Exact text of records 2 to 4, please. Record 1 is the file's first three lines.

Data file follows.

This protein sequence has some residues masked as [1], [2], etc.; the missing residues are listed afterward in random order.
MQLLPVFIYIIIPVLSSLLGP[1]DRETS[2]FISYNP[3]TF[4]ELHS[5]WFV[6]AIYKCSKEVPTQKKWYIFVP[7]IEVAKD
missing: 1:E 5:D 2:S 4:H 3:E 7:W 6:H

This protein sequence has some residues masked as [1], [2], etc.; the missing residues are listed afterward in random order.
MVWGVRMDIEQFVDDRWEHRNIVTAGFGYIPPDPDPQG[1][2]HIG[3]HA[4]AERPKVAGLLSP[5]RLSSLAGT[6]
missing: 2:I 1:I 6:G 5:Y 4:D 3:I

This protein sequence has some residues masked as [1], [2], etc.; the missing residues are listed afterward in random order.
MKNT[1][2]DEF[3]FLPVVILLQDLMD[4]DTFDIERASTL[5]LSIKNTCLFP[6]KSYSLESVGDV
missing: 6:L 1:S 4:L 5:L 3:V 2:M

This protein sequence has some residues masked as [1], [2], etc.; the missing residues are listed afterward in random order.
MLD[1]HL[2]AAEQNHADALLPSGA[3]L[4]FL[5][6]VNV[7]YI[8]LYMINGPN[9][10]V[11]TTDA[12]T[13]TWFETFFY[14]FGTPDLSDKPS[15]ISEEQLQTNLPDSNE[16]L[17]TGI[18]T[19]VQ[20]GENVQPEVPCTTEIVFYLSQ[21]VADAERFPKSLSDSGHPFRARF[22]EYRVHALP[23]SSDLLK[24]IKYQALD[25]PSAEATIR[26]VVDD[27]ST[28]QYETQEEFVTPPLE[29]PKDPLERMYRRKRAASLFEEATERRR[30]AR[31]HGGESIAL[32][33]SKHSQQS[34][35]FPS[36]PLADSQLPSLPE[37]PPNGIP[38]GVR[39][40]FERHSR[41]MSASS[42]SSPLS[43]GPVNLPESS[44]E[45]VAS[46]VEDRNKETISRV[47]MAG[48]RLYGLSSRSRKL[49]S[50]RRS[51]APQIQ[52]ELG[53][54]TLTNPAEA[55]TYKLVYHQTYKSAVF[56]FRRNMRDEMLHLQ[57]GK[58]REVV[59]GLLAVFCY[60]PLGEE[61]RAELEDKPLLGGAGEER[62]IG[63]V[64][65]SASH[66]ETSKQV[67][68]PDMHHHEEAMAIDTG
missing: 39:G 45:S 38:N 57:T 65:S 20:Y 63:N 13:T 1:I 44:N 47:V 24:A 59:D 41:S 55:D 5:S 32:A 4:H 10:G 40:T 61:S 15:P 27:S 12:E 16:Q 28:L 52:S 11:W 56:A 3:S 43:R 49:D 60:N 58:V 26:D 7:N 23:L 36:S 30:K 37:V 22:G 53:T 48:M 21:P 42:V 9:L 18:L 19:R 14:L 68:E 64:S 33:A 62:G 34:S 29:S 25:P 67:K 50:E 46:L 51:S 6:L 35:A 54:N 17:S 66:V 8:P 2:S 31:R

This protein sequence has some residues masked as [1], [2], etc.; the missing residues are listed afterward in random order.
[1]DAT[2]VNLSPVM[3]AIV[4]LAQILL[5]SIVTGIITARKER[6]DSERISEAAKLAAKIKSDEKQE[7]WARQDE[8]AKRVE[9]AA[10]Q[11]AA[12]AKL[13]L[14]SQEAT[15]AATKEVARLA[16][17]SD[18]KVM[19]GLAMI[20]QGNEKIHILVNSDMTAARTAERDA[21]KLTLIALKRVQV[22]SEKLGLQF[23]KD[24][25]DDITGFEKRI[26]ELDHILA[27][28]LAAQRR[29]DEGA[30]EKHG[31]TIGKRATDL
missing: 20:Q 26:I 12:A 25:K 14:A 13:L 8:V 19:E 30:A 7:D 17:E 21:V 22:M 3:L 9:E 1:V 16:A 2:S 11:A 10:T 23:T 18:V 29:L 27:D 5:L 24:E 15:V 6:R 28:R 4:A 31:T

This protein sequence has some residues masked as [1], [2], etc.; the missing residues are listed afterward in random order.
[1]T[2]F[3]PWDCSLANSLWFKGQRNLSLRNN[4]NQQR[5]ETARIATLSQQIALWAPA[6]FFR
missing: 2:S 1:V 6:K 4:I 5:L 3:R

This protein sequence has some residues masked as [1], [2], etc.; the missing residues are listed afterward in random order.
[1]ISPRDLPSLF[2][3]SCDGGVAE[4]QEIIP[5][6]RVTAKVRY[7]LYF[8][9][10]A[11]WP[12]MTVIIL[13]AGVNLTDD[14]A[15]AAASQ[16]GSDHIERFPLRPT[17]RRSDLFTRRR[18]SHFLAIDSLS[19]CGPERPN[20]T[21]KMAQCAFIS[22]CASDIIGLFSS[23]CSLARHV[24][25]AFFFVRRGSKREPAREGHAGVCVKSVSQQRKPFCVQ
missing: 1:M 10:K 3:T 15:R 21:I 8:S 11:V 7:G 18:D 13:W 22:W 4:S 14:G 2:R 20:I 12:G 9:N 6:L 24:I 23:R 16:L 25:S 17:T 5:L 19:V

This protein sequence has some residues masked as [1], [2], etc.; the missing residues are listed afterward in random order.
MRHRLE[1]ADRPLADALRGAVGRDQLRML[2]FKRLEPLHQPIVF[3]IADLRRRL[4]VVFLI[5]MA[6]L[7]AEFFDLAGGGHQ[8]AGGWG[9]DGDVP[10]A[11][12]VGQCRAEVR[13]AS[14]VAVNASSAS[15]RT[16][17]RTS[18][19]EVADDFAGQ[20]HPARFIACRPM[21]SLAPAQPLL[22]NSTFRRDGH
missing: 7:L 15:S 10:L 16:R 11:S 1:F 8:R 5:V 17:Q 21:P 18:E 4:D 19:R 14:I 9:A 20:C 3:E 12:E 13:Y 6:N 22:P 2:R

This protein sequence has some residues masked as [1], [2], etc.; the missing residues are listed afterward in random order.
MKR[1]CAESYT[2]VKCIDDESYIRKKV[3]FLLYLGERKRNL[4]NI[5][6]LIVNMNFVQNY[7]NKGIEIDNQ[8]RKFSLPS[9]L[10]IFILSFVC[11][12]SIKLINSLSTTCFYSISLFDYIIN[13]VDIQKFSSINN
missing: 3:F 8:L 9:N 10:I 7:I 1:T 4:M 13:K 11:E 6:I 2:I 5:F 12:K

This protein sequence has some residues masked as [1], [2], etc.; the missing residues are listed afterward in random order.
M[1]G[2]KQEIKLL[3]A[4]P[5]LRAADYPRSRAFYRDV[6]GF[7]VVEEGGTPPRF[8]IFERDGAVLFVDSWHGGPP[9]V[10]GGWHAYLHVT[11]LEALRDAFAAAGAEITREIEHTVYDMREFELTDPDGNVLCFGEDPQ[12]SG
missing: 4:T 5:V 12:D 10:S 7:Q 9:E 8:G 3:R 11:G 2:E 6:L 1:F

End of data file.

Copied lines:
This protein sequence has some residues masked as [1], [2], etc.; the missing residues are listed afterward in random order.
MVWGVRMDIEQFVDDRWEHRNIVTAGFGYIPPDPDPQG[1][2]HIG[3]HA[4]AERPKVAGLLSP[5]RLSSLAGT[6]
missing: 2:I 1:I 6:G 5:Y 4:D 3:I

This protein sequence has some residues masked as [1], [2], etc.; the missing residues are listed afterward in random order.
MKNT[1][2]DEF[3]FLPVVILLQDLMD[4]DTFDIERASTL[5]LSIKNTCLFP[6]KSYSLESVGDV
missing: 6:L 1:S 4:L 5:L 3:V 2:M

This protein sequence has some residues masked as [1], [2], etc.; the missing residues are listed afterward in random order.
MLD[1]HL[2]AAEQNHADALLPSGA[3]L[4]FL[5][6]VNV[7]YI[8]LYMINGPN[9][10]V[11]TTDA[12]T[13]TWFETFFY[14]FGTPDLSDKPS[15]ISEEQLQTNLPDSNE[16]L[17]TGI[18]T[19]VQ[20]GENVQPEVPCTTEIVFYLSQ[21]VADAERFPKSLSDSGHPFRARF[22]EYRVHALP[23]SSDLLK[24]IKYQALD[25]PSAEATIR[26]VVDD[27]ST[28]QYETQEEFVTPPLE[29]PKDPLERMYRRKRAASLFEEATERRR[30]AR[31]HGGESIAL[32][33]SKHSQQS[34][35]FPS[36]PLADSQLPSLPE[37]PPNGIP[38]GVR[39][40]FERHSR[41]MSASS[42]SSPLS[43]GPVNLPESS[44]E[45]VAS[46]VEDRNKETISRV[47]MAG[48]RLYGLSSRSRKL[49]S[50]RRS[51]APQIQ[52]ELG[53][54]TLTNPAEA[55]TYKLVYHQTYKSAVF[56]FRRNMRDEMLHLQ[57]GK[58]REVV[59]GLLAVFCY[60]PLGEE[61]RAELEDKPLLGGAGEER[62]IG[63]V[64][65]SASH[66]ETSKQV[67][68]PDMHHHEEAMAIDTG
missing: 39:G 45:S 38:N 57:T 65:S 20:Y 63:N 13:T 1:I 44:N 47:V 24:A 59:D 41:S 55:D 5:S 32:A 4:H 10:G 40:T 61:S 15:P 27:S 12:E 16:Q 28:L 52:S 11:W 56:A 3:S 43:R 49:D 60:N 58:V 26:D 7:N 23:L 36:S 30:K 37:V 22:G 53:T 48:M 21:P 42:V 9:L 18:L 19:R 14:L 68:E 64:S 33:A 62:G 34:S 29:S 25:P 67:K 50:E 46:L 51:S 6:L 35:A 54:N 17:S 66:V 8:P 2:S 31:R